Now here comes Spintlum’s story, according to Jason Allard:

After the building of Fort Yale, the Indians became more troublesome. They did not make spectacular raids like the Blackfeet, but were even more annoying. Their demands for gifts were constant and impudent, and if the opportunity offered they did not hesitate to take what articles they desired by force. They hung around the Fort and were a continual nuisance. Chief Spintlum, of the Lytton tribe, described by historians as a rascally mischief-making tyee, was one of the worst of the lot. He arrived at Yale with a dozen picked warriors, and left an equal number in ambush on the outskirts of the Fort.

The visitors were invited to a grand potlatch, usually a matter of several day’s feasting. My father at this time wished to send a grindstone to the boat-builders at Spuzzum.

These would be the HBC men who were building boats at Simon’s House, under Samuel Robertson, a boat-builder from Fort Vancouver. They were constructing the boats that the outgoing HBC Brigades would use in summer, 1848, in coming down the river to Fort Langley.

It was the custom when anyone wanted an Indian for any purpose to shout for one, whereupon scores would rush up and clamour for the job. On this occasion, a son of the Yale Indians’ Chief was entrusted with the errand, and set off with one Indian companion. On the outskirts of the post, the Chief’s son was killed by Spintlum’s warriors left in ambush, and his companion ran back to the fort with the news.

The Indians assumed a most threatening attitude and made a concerted rush upon the store, blaming or seeking to blame my father for the young man’s death, though the youth had, as a matter of fact, pleaded with my father for the job, and my father quieted the Indians by the gifts of blankets and finally prevailed upon them to resume their feasting at the potlatch, all the more attractive because of the death of the Chief’s son, [as] the gifts would be correspondingly increased to other participants. But Chief Spintlum stayed around after the potlatch had ended, and with a band of followers at a favorable opportunity, when my father was sitting at a table writing, attacked him and took him prisoner. 

Some of the warriors were for despatching my father then and there, but finally he was left tied up while the Indians paid attention to the store. The news was conveyed to my mother by a friendly Kanaka [Hawaiian], engaged in hoeing potatoes. My mother was outside with her two children. She picked up the hoe the Kanaka had discarded, rushed to the store, and holding the uplifted hoe above Spintlum as he bent over some loot, so terrified the Chief by her threats and upbraiding that he cut my father’s bonds. “Kill us all,” she said, “and so bring about the destruction of all your tribe by my friends and the Company’s soldiers, but if you do not cut my husband’s bonds now, you will die first!”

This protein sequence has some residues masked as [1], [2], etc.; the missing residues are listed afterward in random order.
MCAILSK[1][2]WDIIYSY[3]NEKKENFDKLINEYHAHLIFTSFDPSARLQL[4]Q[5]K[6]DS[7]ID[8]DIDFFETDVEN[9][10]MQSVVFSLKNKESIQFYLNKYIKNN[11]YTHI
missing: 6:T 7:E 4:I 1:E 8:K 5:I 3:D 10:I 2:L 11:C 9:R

Spintlum, after loosing my father, was bundled out of the store, which was promptly barred and prepared for a siege. Then from the barricaded store my father issued an ultimatum to the Indians of Spintlum’s band, that if they were not gone by the time the sun cast a shadow in the gulch, well-known and plainly visible, he would open fire on them. Reinforcements, he said, were on the way, and would take a terrible vengeance if he or his family were murdered. The Indians departed and serious trouble was averted.

Who was Allard’s amazing wife? His first wife was from Fort Hall, and she accompanied her husband to Fort Langley. But both wives were at Fort Langley: his second wife, Justine, was the mother of Jason, born in 1848. So it is likely that it was Justine Allard who chased Spintlum out of the fort, and she was pregnant with her third child, Jason, at the time she did it! 

In June, 1858, Chief Factor James Douglas met Spintlum at Fort Hope. Here is his journal entry: “Sunday 5th. Saw Spintlum, chief of the Forks. Made him a present and gave him a charge concerning the treatment of miners visiting his country. Reported to be a treacherous Indian, but it is prudent to pursue a conciliatory policy at present.”

My feeling is that at this time, Douglas told Spintlum that if the First Nations on the Fraser River went to war against the gold-miners, “the Queen” would not protect them. I have no proof that this was what Douglas advised, but I think it highly likely. It would after all, be the exact same message that Peter Skene Ogden gave to the Cayuse Indians after the massacre of the missionaries at the Waillatpu Mission, near Fort Nez Perces, in 1848. 

Whatever it is that Douglas told Spintlum, it caused the Chief to stand back and not fight the hundreds of American gold-miners who were invading his territory. It was a wise move: the First Nations could not win this war against the well-armed Indian-hating American men. If you want to see how it all happened, then read this blogpost: https://nancymargueriteanderson.com/the-fraser-canyon-war/

Copyright, Nancy Marguerite Anderson, 2023. All rights reserved.




4 thoughts on “Spintlum

  1. Holly Bird

    Thanks for this — I’ve been able to find so little information on Spintlum and the history of Kumsheen/Lytton near the time of my 3rd great grandmother, Sinciliex’s birth in 1852. (Also known as Amy Raphael Earnshaw, wife of miner-then-rancher Byron Earnshaw. Byron operated the first ferry across the Fraser River at Lytton in 1863. )

    I don’t have any idea who Sinciliex’s parents were in Lytton, but the late Larry Taylor once wrote to tell me years ago he knew his great grandmother, Mary Qwayntko, wife of Jesus Garcia and daughter of Humsinna of Spuzzum was Sinciliex’s half-sister. (Qwayntko died when Larry was 11 years old.)

    Tough people and times, indeed.